Tuesday, February 20, 2024

Leaders of Abenaki Nations request Educators stop making space for specific individuals in Vermont's "Abenaki" tribes

Update from Debbie on Feb 21: I edited the title of this blog and the second paragraph to more accurately reflect the request in the Odanak leader's letter. My initial emphasis was on books but the concern is much broader than that. It includes the performances the named individuals do. To me that includes storytelling, flute playing, drumming, and craft activities. If your school or library has made space (on-site or via a field trip) for the named individuals, please reconsider doing that in the future. As educators, our responsibility is to accuracy--especially in things we provide to children in our schools and classrooms. 

February 20, 2024

Dear Colleagues,

Last year, I wrote "Is Joseph Bruchac truly Abenaki?" explaining why I can no longer recommend books by Joseph Bruchac, Marge Bruchac, and James Bruchac. I included links to items that were important as I made that decision.

Below I am sharing a letter that is being shared in Native networks today (Feb 20, 2024). It asks educators in Vermont to stop making space for the performance of appropriated and invented Abenaki rituals, music, dance, and art from these individuals:
Fred Wiseman, Vera Sheehan, Joseph and Jesse Bruchac, Rich Hulschuh, Lisa Brooks, Melody Mackin, Don Stevens, Brenda Gagne, Paul Pouliot, and Judy Dow.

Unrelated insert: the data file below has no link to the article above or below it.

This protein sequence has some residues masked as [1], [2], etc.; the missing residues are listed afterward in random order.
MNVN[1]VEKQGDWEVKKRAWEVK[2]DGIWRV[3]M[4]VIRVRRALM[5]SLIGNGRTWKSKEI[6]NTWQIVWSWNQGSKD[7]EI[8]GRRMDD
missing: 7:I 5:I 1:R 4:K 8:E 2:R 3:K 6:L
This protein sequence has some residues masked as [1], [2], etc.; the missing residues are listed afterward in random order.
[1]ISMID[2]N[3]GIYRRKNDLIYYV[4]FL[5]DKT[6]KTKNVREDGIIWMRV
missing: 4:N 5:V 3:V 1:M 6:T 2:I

I think it is important that educators (from early childhood to university classrooms) outside of Vermont who use their books, articles, or educational materials read the letter. It includes links to several online items.

I am pasting the contents of the letter below; beneath it you will find screen captures of the letter that show the letter is signed by Chief Rick O'Bomsawin, Abenakis of Odanak and Chief Michel R. Bernard, Abenakis of W8linak. If you need a pdf, let me know. 

As this 2023 video shows, Chief O'Bomsawin invited the Vermont groups to meet with them to discuss concerns. The Feb 8 letter suggests to me that the Vermont groups chose to reject the invitation. 



February 8, 2024

Subject: Request for a meeting to discuss issues related to Vermont's self-proclaimed "abenaki" tribes


We write to you as representatives of the Abenaki People of the Odanak First Nation and Wolinak First Nation. We are the First People of these lands.

We are writing to you, Vermont’s educators and keepers of knowledge, to raise our concerns about the teaching of false histories of our people, as well as the platforming of those who preach and profit by appropriating our heritage and history.

We have come through centuries of war, dispossession and removal from the lands that became the United States and Vermont. The Canadian-American border cut our traditional territory into two. We continued to travel, live and trade in our ancestral lands. Over the last twenty years, we have raised concerns about the proliferation of self-proclaimed ‘Abenaki’ groups in Vermont and New Hampshire. In 2011 we tried to voice our concern about Vermont's state recognition process which gave state authority to these groups, but we were excluded from that process.